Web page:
So, it's taken about a month since I finished the book — and several delays, not excepting a need to rewrite part of the last quarter, my own procrastination and the fact that "American Idol" is now on — but the synopsis is done. It's 13,000 long. It has to be 1,400 max for the contest I'm planning on sending the story to.

So, the hacking begins.

Probably not the best choice of words. The winnowing down begins. The shaving, the paring, the shaping, the fashioning. In any case, the cutting of wordage begins.

But in the end, the synopsizing was purgative. As I had thought early on, it provided a way for me to take a step or two back and examine what I was saying and writing with a different eye. It was as if I'd been so close to the painting that all I could see were the individual brush strokes, and by doing the synopsis I at least can feel the shape of the image now. More winnowing, and I might get a sense of the full picture. And so on. Hell, if this is how the process works then if I manage to get it published I should be able to drop-kick the manuscript out the window. Let's hope the distance doesn't get that ridiculous.

See, I've never been an outliner. I sit down, I have an idea, I find a good place to start, and I start. And I go and I go until it feels like we've turned a corner and then I go a bit more until things resolve, and then I sweat a bit trying to make it all make sense and then an ending comes. That can be a short time, or years and years. But that's the basic process for me. After that, it's mostly just draft after draft. So it never occurred to me that there was a therapeutic feel to feeling the bones of the story stand out a bit. I still don't think I'll ever write in outline — not fiction anyway — but this backwards working into it has a use.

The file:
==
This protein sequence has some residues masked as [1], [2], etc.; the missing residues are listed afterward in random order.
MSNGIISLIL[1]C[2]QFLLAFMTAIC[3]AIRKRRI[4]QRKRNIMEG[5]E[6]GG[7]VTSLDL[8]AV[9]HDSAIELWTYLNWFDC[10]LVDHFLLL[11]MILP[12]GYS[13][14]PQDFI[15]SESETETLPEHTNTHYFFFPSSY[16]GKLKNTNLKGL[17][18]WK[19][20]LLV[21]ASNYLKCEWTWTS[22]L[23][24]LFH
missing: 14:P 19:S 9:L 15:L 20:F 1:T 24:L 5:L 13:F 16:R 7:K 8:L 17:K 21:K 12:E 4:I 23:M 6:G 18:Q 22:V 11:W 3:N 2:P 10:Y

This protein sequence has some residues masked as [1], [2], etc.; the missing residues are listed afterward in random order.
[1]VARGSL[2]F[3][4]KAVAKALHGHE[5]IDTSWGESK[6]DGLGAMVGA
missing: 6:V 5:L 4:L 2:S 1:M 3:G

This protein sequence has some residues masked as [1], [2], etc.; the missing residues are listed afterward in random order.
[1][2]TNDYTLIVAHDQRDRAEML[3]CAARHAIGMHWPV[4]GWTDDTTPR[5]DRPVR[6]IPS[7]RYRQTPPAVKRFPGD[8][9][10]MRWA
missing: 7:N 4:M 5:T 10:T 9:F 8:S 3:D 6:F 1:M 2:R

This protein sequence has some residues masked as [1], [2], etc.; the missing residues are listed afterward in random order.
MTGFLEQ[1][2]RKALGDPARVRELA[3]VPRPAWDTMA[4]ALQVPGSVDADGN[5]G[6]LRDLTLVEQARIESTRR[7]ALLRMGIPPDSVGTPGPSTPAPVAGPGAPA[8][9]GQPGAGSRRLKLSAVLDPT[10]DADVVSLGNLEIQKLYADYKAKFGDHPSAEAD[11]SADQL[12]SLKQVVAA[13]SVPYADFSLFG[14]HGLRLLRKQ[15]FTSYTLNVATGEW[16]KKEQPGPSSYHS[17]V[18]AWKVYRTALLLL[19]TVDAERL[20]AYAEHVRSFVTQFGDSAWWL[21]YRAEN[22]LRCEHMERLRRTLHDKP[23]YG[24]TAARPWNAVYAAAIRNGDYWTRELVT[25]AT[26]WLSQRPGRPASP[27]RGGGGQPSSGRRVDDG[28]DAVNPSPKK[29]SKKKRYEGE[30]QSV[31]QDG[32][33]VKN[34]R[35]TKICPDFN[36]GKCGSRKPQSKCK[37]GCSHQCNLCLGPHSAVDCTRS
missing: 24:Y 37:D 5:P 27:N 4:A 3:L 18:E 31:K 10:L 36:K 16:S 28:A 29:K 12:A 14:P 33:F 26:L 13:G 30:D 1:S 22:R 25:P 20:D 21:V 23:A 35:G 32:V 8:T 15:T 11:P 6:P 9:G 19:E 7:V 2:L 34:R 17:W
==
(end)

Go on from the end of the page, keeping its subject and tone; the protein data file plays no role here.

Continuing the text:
The other thing I've done for the book is I've finally gotten it ready to mail off to the U.S. Copyright Office. I've had this love-hate relationship with doing this forever. For one thing, I've never felt good enough about it to say that now is the time it should be preserved in concrete, and now I do. But for another I've had this terrible paranoiac's sense that I'm going to not get it copyrighted and then someone will come out with the exact same story but with a twinge of difference and make a bundle and all I'll have is a pile of ashes. It's ridiculous. But I've spent years turning an eye to anything that even vaguely resembled my own story, even only in parts. I can make you a list of things that have made me gasp that now my story is useless because someone else has done it. Which is rubbish, I know, but there's your so-called sensitive creative mind.

So the book is printed out and packaged and the form is filled out and a check ($45!) is attached and on Monday it goes in the mail. In something like four months I'll have a certificate of registration. And then, if someone comes out with the exact same story but with a twinge of difference, I can sue. Sue, baby!

I may frame the certificate. Even if the book never gets published, there is something permanent and secure-feeling about having a copy somewhere in the deep bowels of some governmental office (probably a few aisles down from the Ark) that is proof of my existence, proof that once, I did something worth registering. Even if I am the only person who feels it should be registered.